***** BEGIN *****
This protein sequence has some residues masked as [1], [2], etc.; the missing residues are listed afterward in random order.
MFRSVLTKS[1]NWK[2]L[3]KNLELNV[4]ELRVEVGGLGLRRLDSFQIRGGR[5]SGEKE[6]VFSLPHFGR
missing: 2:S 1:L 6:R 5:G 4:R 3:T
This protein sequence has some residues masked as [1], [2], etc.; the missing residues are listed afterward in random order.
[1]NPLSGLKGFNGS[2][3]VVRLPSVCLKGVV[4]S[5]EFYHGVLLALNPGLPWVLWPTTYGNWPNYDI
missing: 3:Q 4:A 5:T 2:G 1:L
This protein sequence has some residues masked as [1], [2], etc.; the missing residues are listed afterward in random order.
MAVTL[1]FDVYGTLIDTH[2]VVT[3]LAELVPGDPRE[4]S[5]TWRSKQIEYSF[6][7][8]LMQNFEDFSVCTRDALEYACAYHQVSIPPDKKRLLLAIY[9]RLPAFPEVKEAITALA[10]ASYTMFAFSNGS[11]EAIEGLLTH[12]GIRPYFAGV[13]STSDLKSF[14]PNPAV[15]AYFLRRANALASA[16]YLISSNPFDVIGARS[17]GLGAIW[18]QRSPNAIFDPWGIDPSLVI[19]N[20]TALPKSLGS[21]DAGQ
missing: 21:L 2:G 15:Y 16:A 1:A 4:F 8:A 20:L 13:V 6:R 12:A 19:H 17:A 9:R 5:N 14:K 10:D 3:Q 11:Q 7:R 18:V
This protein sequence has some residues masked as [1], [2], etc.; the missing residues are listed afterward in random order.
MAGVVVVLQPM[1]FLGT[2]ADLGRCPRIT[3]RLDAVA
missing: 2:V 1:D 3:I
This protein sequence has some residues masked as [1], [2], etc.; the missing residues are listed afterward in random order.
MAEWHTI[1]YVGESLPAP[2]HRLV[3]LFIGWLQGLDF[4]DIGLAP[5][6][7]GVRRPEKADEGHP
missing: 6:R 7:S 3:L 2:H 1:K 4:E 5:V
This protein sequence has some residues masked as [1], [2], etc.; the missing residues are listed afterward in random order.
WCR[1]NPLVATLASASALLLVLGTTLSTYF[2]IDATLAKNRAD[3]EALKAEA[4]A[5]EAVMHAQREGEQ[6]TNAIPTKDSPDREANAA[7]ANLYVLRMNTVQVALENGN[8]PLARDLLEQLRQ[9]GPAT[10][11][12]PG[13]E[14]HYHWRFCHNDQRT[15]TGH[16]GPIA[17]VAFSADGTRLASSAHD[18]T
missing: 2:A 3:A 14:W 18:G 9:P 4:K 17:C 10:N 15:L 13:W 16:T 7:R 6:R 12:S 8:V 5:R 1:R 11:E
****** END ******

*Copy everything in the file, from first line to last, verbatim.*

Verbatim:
This protein sequence has some residues masked as [1], [2], etc.; the missing residues are listed afterward in random order.
MFRSVLTKS[1]NWK[2]L[3]KNLELNV[4]ELRVEVGGLGLRRLDSFQIRGGR[5]SGEKE[6]VFSLPHFGR
missing: 2:S 1:L 6:R 5:G 4:R 3:T
This protein sequence has some residues masked as [1], [2], etc.; the missing residues are listed afterward in random order.
[1]NPLSGLKGFNGS[2][3]VVRLPSVCLKGVV[4]S[5]EFYHGVLLALNPGLPWVLWPTTYGNWPNYDI
missing: 3:Q 4:A 5:T 2:G 1:L
This protein sequence has some residues masked as [1], [2], etc.; the missing residues are listed afterward in random order.
MAVTL[1]FDVYGTLIDTH[2]VVT[3]LAELVPGDPRE[4]S[5]TWRSKQIEYSF[6][7][8]LMQNFEDFSVCTRDALEYACAYHQVSIPPDKKRLLLAIY[9]RLPAFPEVKEAITALA[10]ASYTMFAFSNGS[11]EAIEGLLTH[12]GIRPYFAGV[13]STSDLKSF[14]PNPAV[15]AYFLRRANALASA[16]YLISSNPFDVIGARS[17]GLGAIW[18]QRSPNAIFDPWGIDPSLVI[19]N[20]TALPKSLGS[21]DAGQ
missing: 21:L 2:G 15:Y 16:A 1:A 4:F 8:A 20:L 13:V 6:R 12:A 19:H 17:A 9:R 5:N 14:K 10:D 3:Q 11:Q 7:R 18:V
This protein sequence has some residues masked as [1], [2], etc.; the missing residues are listed afterward in random order.
MAGVVVVLQPM[1]FLGT[2]ADLGRCPRIT[3]RLDAVA
missing: 2:V 1:D 3:I
This protein sequence has some residues masked as [1], [2], etc.; the missing residues are listed afterward in random order.
MAEWHTI[1]YVGESLPAP[2]HRLV[3]LFIGWLQGLDF[4]DIGLAP[5][6][7]GVRRPEKADEGHP
missing: 6:R 7:S 3:L 2:H 1:K 4:E 5:V
This protein sequence has some residues masked as [1], [2], etc.; the missing residues are listed afterward in random order.
WCR[1]NPLVATLASASALLLVLGTTLSTYF[2]IDATLAKNRAD[3]EALKAEA[4]A[5]EAVMHAQREGEQ[6]TNAIPTKDSPDREANAA[7]ANLYVLRMNTVQVALENGN[8]PLARDLLEQLRQ[9]GPAT[10][11][12]PG[13]E[14]HYHWRFCHNDQRT[15]TGH[16]GPIA[17]VAFSADGTRLASSAHD[18]T
missing: 2:A 3:A 14:W 18:G 9:P 4:K 17:C 10:N 15:L 13:W 16:T 7:R 6:R 12:S 8:V 5:R 1:R 11:E